3 Unanswered Vikings Stadium Planning & Financing Questions #wilfare

Here are some questions I haven’t been able to find answers to regarding the Vikings stadium plans and financing schemes. To me, these are things that would be worth understanding BEFORE offering to pay for the stadium:

1. Will the stadium be as multi-use as the Metrodome? I didn’t see any mentions of running or rollerblading in the stadium bills. I mentioned that it would be worth getting this into writing to a few legislators, but it didn’t seem to happen. Is there any guarantee that the stadium will be built with running and rollerblading friendly concourses? If not, we were sold on a building based on its multi-use potential that would support dozens and dozens fewer events than the existing, paid for, Metrodome.

2. How will non-Vikings events be accommodated during construction? The Vikings are planning to use the U of MN’s stadium. What are the plans for college baseball, high school football, runners, rollerbladers, etc.?

3. Who profits from e-pulltab device manufacturing and leasing? The stadium bill says that the devices will be leased to bars. I asked Rep. John Kriesel, the gambling bill’s author, who would benefit from this government created business. He never addressed this. Someone’s going to make millions off this, but the public has no idea who. I bet Rep. John Kriesel and others know. Why haven’t they told us?

What would you add?

3 thoughts on “3 Unanswered Vikings Stadium Planning & Financing Questions #wilfare”

  1. Um, yeah… Whom do the Vikings expect to lease/sell 150 skyboxes and 7500 club seats to?

    Economic/demographic trends for MN are for:
    * aging, slightly declining population (with retirees living on way less than they anticipated)
    * declining rates, delayed age of marriage — more singles, fewer families
    * significant GLBT population
    * rise of independent/contract workers vs. union/big corps
    * more women as household breadwinners
    * greater education and purchasing power of women

    Vikings have failed to reach out many of these groups. If anything recent events & superfans have had negative effect.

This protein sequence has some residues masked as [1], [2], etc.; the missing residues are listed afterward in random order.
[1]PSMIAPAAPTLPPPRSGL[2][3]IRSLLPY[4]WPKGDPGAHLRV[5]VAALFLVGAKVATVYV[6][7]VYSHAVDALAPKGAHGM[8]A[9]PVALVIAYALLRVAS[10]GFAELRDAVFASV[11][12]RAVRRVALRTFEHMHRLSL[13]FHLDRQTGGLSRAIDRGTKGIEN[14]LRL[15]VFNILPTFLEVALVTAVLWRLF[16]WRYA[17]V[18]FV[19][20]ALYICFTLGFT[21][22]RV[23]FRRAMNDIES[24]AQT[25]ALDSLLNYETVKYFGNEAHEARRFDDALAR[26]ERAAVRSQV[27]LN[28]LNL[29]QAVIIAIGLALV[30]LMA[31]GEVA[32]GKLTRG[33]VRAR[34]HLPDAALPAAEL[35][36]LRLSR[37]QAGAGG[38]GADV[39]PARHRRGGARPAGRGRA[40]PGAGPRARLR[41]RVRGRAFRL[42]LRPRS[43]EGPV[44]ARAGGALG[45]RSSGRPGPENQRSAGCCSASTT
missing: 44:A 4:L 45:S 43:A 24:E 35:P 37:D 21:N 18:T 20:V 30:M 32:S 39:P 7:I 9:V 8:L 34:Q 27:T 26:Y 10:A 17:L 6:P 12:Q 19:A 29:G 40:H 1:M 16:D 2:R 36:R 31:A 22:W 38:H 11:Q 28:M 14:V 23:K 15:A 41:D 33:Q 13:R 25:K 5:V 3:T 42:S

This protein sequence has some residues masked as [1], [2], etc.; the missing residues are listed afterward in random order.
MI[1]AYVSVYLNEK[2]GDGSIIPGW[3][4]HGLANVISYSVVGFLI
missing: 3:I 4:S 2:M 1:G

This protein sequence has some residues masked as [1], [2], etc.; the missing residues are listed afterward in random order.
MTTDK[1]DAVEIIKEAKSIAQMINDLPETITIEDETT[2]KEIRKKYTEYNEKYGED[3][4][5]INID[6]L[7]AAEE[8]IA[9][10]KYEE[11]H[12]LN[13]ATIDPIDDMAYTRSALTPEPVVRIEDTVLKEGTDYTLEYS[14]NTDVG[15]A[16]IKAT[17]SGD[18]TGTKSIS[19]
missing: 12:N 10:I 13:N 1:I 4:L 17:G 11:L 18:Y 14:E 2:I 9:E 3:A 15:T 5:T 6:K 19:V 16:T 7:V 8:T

We’ve seen this movie before — gov subsidizes/backs overbuilding and over-luxury, there are not enough buyers, bubble bursts, we all hurt for a long time.

  2. I would add to #3: Who regulates the bar betting; liquor control board, or lottery commission? Or would it be shared regulation.

    biofille – Good points. It surprises me that around the league the luxury boxes get filled. By somebody. If I had that cash, would I buy into watching Zygi’s presently mediocre product at a big ticket cost? Not likely. But you know you will hear that if you do not move quickly the boxes will be all sold – snapped up so fast that you will have to wait for someone to die and to inherit box rights. It will be said. Will it be true?

    The only place I saw that actual scenario was for public moorage space in Seattle. Lots of boats. Fewer slots.

    I guess the related questions would be:

    4. When it gets built, what will the actual supply/demand picture be for seating and luxury boxes?

    5. Will they raid the general fund or go to user fees if the e-gambling revenue is inadequate; a sub-question of whether the e-gambling will over time prove sufficient to pay off the bonds for the stadium, Target Center alterations, and the bribe money going to St. Paul?

    My bet, the hindquarters in the boxes will NOT be the horses’ hindquarters in purple and gold that were at the legislature.

    They jiggered around a number of present revenue streams for the State, and they will have to raise other funds for the general fund to bridge the gap; and you can bet none of the stadium voting legislators will say peep about why there are going to be new taxes. They already have raided the general funds and existing revenue flows; and will have to compensate even if general funds do not go directly from future general funds to Wilfare debt service. If they could do the shell game once at the outset, expect it again.

  3. My unanswered question is–
    how did we degrade to the point where public subsidies of profitable private businesses became important?

    When I was a simple employee, one of the lessons I learned was
    ‘forget what your boss tells you is important, rather focus on what they reward you with at review time’…because the biggest disconnect then was that they would tell you ‘x’ was important, but then their reviews wouldn’t reward ‘x’, they would only reward ‘y’.

    And here we are in America, where x and y are so confused that neither are rewarded…and then pundits wonder why nothing improves…that is the state of the NFL…nothing improves, it just gets more expensive, especially to the common fan and the local host community.

    Stadiums cost 5x more than 1990, but is the NFL 5x more entertaining…I don’t think so, why do you?

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